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Investing Ghana’s petroleum funds in low profit investment meaningless – Economist

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Dr. Eric Osei-Assibey, a Senior Lecturer at the University of Ghana, says it is unnecessary for Ghana to keep its Heritage Funds in an investment product with 2.25 per cent interest rate while borrowing at over 10 per cent interest rate.
 
Dr Osei-Assibey, an Economist and Adjunct Fellow of the Institute of Economic Affairs, said the nation had invested about $625 million of the country’s petroleum funds in the USA at an interest rate of 2.25 percent, which had yielded a paltry $25 million within a period of five years.

He said the country’s petroleum funds had not yielded the needed dividends in view of the low profit return, therefore it was time government took a decision on the petroleum funds that would inure to the benefit of Ghanaians.

Dr Osei-Assibey, said this when he chaired the presentation of the outcome of the P-TRAC Index Report in Accra, on Tuesday

The IEA’s P-TRAC Index project, which started in 2011, provides quantitative indicators to track progress in the governance of the oil and gas sector aimed at promoting transparency and accountability in the sector.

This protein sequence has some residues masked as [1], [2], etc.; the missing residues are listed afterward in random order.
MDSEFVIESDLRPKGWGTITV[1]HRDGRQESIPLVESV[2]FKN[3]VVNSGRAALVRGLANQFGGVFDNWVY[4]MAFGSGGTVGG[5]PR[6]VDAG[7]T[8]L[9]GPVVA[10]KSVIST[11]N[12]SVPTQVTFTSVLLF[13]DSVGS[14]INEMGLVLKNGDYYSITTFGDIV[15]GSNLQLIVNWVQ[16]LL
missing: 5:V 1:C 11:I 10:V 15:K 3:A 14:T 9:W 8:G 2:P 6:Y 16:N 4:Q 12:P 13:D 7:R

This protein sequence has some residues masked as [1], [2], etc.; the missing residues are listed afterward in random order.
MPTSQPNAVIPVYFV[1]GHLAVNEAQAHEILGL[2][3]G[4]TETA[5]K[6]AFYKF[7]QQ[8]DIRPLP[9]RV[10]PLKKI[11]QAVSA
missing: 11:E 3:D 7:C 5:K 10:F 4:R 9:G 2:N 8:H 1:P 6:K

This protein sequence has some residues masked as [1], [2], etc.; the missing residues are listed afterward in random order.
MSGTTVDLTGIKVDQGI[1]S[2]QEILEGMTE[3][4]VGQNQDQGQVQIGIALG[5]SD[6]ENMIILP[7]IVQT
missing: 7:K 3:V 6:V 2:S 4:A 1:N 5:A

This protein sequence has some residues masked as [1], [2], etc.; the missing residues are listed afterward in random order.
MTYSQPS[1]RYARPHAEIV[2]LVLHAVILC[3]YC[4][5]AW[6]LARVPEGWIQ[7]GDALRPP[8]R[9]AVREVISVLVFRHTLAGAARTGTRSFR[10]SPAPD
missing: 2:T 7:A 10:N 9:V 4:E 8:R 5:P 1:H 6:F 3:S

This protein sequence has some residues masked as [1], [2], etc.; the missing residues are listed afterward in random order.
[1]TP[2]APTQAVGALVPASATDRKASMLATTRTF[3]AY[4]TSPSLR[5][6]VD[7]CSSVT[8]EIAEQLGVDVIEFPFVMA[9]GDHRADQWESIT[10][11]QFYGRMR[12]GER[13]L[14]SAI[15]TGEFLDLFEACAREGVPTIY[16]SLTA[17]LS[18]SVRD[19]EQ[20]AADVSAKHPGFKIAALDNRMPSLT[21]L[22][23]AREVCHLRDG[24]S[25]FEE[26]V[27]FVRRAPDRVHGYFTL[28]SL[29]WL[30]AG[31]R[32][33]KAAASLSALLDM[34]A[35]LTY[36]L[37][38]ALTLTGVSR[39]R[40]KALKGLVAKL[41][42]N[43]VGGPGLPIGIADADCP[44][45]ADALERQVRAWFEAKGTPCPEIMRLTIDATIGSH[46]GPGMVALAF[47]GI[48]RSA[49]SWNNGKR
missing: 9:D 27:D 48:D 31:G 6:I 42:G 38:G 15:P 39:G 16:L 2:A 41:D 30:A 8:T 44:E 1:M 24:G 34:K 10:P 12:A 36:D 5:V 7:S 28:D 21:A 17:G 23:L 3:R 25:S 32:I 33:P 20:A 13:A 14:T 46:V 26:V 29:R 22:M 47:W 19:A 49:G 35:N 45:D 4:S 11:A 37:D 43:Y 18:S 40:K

According to the IEA, the methodology used for conducting the P-TRAC Index followed conventions proposed by the Extractive Industries Transparency Initiative (EITI) and the World Bank’s Guide on Resource Revenue Transparency.

The event attracted some members of Parliament, Ministers of State, the diplomatic community, senior citizens and the media.

Professor John Asafu-Adjaye, a Senior Research Fellow at the IEA, who presented the P-TRAC Report, said the passage of the Right to Information (RTI) Bill into law would improve disclosure of information on the award of contracts and licences in the oil and gas sector.

He cited the recent petroleum agreement signed between Ghana and Exxon Mobil of the United States to undertake oil and gas exploration in the Deep Tano Basin as a case in point, which was shrouded in secrecy because details of the contract was not made public.

The Report also called for the Marine Pollution and the Ghana Extractive Industries Transparency bills to be presented to Parliament for passage into law.

Prof. Asafu-Adjaye noted that, if Ghana wanted to be a major player in the petroleum industry, then the bills must be passed into law so that oil companies would fulfil their responsibilities and not take the nation for a ride.

He said the passage of the Petroleum Revenue Management Act (PRMA) was not enough to ensure transparency and accountability in the petroleum sector, hence the need to pass those bills into law to complement the PRMA.

He added that portions of the Citizens Budget should include information on the governance of the petroleum resources so that the ordinary Ghanaian would understand issues pertaining to the sector.

However, he noted that, the passage of the Petroleum Exploration and Production Bill into Law by Parliament in 2016, had improved the availability of information on petroleum resource management.

Source: GNA

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